If you choose to go with an Android or Windows tablet, you'll want to compare features across the various manufacturers to see how each tablet stacks up. Look at specs like battery life, Wi-Fi versus 3G or 4G access, storage capacity and processing speed, as well as extra features such as cameras and add-on accessories. Many tablets (including the iPad), now have both front and rear cameras so you can see your screen when you participate in Web chats (and see what you look like before you take a picture of yourself), as well as accessories like stands, wall mounts, remote controls, speakers and full external keyboards that can turn your tablet into a media center or a more productive work station.

If all your information gathering about tablets has been over the Web up until this point, now might be the time for some hands-on research. Read on to find out why.

2
Compare Size and Appearance
Keyboard cases, like this Crux360, bridge some of the gap between tablet and laptop, making it easier to use the iPad for e-mails, word processing and other tasks that can be difficult on the iPad's on-screen keyboard.
Keyboard cases, like this Crux360, bridge some of the gap between tablet and laptop, making it easier to use the iPad for e-mails, word processing and other tasks that can be difficult on the iPad's on-screen keyboard.
Image courtesy of Crux

Even if you plan to purchase your tablet online, it's a good idea to head out to your local Apple store or other electronics retailer to get a closer look at the tablets you're considering. Before you go, give some thought to the tablet size you're looking for, if you haven't already.

Do you want the largest screen possible, or do you want a tablet that easily slips into your purse or backpack? Do you need something a little bit rugged that you can take into the field for work, or do you want a tablet that's as thin and light as can be? Will it be used only by adults, or will you want to let your 3-year-old use it to learn her letters?

You may already have an idea as to whether you want the biggest, the smallest or something in between, but there's really no substitute for getting your hands on the tablet to see how it feels. Tablet screens range in size from 7 inches to about 10 inches, and weights vary from slightly less than 1 pound to more than 2.5 pounds, but chances are one of the models you hold will just feel "right" to you.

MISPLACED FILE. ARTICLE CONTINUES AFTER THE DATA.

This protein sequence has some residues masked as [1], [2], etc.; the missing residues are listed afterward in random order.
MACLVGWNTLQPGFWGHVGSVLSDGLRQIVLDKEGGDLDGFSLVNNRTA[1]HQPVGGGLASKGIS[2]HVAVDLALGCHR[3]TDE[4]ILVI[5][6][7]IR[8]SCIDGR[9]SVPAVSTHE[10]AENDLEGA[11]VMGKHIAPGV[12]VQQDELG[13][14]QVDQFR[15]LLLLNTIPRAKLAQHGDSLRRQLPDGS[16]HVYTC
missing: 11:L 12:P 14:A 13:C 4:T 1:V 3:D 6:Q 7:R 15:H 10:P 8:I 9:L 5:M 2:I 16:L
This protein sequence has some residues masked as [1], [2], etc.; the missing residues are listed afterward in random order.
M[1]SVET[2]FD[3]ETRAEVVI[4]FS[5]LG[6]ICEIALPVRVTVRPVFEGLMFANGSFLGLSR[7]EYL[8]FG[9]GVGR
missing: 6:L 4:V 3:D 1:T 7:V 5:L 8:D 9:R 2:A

Do the case and the controls feel comfortable and sturdy in your hands? Is the touch screen responsive? How's the virtual keyboard? If possible, look at a few models next to one another to see how their screen brightness and resolutions compare. Once you've settled on a favorite, or at least narrowed it down to a few, there's still one very important aspect to look at before you buy. We'll discuss that next.

1
Consider Price

If you've set a budget for your tablet and your favorite model falls within that range, you're in great shape. But sometimes you find yourself debating between a pricier model than you really, really want and a more affordable model that feels like a compromise. Before you make your final decision, make sure you're comparing apples to apples (or Androids to Androids) in terms of storage, processing speed, Internet access and size, since even tablets within the same product line often come in different models and performance levels.

Besides the cost of the tablet itself, you'll want to consider the price of any accessories or components that you may need to use your tablet the way you want to. Also, don't forget that for 3G and 4G access, you usually need to pay for a monthly wireless data plan, which in some cases requires a long-term contract. Think about any apps or software you might need to buy. Find out what the warranty period is for your tablet, as well as what's covered and what isn't. Finally, it's worth checking out online reviews from an objective source to see how your favorite tablet performs in terms of reliability and stability.

For more information to help you choose the right tablet, visit the links on the next page.

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Sources

  • Bell, Donald. "Tablet Buying Guide." CNet.com. Nov. 18, 2011. (Nov. 27, 2011) http://reviews.cnet.com/tablet-buying-guide/
  • Dolcourt, Jessica. "Documents to Go for Android." (Nov. 27, 2011) http://download.cnet.com/Documents-to-Go-for-Android/3000-2369_4-10965104.html
  • Indvik, Lauren. "Forrester: Tablet Sales Will Eclipse Laptop Sales by 2015." Mashable.com. Jan. 5, 2011. (Nov. 27, 2011) http://mashable.com/2011/01/05/forrester-tablet-sales/
  • Rose, Brent. "10 Hot Honeycomb Apps for Business." PCWorld. June 19, 2011. (Nov. 27, 2011) http://www.pcworld.com/businesscenter/article/230180/10_hot_honeycomb_apps_for_business.html
  • Tablet PC Comparison.com. "Comparison List of Tablet PCs." (Nov. 27, 2011) http://www.tabletpccomparison.net/
  • Wilson, Jeffrey L. "Quickoffice Pro HD for iPad." PCMag.com. Nov. 15, 2011. (Nov. 27, 2011) http://www.pcmag.com/article2/0,2817,2396440,00.asp